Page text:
The Death of a Legend

The Life of “King Pelé” and His Outsized Impact on Football


Michael Assioun '27

On Dec. 29, 2022, a sports legend passed away. Edson Arantes do Nascimento, otherwise known as Pelé, died after a long battle with colon cancer. To football fans around the world, he is known as “King” Pelé, one of the first truly global sporting icons, who brought South America into the spotlight of world football.

Born in Três Corações, Brazil, Pelé would soon become arguably the best footballer in the world. There are many theories on why he was nicknamed Pelé. One of these theories is that Pelé was born with six toes and pelé means six toes in Portuguese. The first club he played for was Santos, where he proved himself to the coach of the Brazilian national team, who called him up for the 1958 World Cup. The 17-year-old Pelé made his first start in Brazil’s second group-stage match and went on to win the tournament with the team. This was only the first of three eventual World Cup trophies. In 1962 and 1970, Pelé went on to win two other World Cups, claiming his title as the international GOAT (Greatest Of All Time).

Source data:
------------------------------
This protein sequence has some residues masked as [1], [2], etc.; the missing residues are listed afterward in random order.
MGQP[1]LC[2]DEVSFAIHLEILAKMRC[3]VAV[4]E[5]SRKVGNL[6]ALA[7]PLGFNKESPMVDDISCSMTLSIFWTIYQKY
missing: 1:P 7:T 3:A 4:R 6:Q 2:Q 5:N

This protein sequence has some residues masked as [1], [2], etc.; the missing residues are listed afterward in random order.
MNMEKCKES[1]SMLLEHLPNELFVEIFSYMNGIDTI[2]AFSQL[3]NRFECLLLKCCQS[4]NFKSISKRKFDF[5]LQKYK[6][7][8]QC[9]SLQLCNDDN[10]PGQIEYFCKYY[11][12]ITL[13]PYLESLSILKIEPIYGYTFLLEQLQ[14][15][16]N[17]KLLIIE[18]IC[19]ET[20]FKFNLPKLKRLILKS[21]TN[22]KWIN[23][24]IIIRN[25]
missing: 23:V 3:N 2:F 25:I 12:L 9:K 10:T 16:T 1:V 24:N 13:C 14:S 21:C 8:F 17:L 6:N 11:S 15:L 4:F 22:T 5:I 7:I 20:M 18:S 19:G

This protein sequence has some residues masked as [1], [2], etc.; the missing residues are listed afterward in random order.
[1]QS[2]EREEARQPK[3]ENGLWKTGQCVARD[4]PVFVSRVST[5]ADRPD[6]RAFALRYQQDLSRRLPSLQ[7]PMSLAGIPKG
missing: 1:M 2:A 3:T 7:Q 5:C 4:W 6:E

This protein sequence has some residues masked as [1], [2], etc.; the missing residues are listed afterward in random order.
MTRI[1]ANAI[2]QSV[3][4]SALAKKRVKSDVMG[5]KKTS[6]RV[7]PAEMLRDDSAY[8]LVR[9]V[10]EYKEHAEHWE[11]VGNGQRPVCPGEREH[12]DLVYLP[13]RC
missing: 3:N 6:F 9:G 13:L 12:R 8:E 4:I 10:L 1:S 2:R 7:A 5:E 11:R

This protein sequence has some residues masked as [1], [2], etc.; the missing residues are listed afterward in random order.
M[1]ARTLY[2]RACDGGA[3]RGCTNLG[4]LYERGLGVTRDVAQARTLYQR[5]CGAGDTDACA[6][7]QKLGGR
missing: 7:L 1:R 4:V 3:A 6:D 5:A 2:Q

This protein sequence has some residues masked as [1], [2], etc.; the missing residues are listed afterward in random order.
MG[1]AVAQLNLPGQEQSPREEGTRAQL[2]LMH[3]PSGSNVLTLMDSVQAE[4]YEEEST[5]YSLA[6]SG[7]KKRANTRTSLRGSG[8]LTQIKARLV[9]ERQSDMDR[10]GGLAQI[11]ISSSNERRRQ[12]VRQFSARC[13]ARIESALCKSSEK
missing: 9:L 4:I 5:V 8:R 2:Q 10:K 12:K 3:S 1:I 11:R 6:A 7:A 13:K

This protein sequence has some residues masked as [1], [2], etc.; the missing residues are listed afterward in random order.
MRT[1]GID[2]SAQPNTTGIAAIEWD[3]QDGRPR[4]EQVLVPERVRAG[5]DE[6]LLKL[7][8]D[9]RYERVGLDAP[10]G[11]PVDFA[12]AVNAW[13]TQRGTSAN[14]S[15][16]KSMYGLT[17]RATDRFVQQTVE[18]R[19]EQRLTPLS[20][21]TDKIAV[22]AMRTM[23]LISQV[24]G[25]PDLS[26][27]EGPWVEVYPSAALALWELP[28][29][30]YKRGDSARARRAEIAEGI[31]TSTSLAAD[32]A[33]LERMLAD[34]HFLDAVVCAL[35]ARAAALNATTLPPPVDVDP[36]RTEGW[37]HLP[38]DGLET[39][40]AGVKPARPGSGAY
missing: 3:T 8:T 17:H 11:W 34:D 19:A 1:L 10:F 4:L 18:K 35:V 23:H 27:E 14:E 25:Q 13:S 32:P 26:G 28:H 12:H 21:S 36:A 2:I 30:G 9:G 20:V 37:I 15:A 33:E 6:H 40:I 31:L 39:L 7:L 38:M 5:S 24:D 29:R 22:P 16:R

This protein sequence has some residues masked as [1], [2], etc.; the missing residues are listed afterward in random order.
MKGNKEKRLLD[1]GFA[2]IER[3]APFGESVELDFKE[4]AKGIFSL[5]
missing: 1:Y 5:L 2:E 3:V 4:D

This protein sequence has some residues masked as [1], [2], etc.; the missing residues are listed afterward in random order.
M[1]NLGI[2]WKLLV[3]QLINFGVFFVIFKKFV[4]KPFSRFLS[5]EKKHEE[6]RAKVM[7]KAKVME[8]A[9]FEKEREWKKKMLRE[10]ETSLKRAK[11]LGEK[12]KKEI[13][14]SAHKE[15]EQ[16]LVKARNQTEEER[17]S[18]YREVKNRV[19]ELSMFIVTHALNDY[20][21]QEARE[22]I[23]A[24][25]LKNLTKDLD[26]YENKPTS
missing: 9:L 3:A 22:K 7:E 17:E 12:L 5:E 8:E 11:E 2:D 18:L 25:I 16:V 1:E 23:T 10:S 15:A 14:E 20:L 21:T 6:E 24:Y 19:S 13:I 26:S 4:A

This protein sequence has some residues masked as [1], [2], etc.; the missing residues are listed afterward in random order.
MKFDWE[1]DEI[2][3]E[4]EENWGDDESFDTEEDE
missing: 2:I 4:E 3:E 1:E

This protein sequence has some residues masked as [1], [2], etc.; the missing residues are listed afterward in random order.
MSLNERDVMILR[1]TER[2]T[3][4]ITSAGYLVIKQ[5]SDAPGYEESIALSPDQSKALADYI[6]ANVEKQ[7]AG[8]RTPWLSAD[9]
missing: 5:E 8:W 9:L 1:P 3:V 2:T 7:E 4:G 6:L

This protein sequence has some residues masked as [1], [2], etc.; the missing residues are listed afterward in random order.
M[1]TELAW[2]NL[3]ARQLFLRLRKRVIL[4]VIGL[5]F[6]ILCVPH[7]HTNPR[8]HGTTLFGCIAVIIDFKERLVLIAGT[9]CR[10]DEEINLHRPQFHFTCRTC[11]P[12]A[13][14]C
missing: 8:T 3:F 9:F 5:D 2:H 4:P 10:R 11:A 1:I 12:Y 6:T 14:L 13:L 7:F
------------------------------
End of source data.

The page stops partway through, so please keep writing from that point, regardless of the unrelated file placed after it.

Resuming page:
“A mere ‘goodbye’ to the eternal Pelé will never be enough to express the pain the entire football world is currently embracing.” These were the words of Cristiano Ronaldo, a couple of hours after the announcement of Pelé’s death. Not only soccer players, but public figures across the globe, gave their sympathy to Pelé. After being diagnosed with colon cancer in September 2021, he was hoping to see Brazil win their sixth World Cup before he died, but their journey was stopped by Croatia in the quarterfinals. In that game, Brazil forward Neymar tied Pelé’s goal-scoring record for Brazil. 

When I thought about writing this article, I was thinking about writing a lot, but honestly, there isn’t much more to say other than thank you. Thank you for everything you have done for the football world, for Brazil, and for us fans, who love the beautiful game.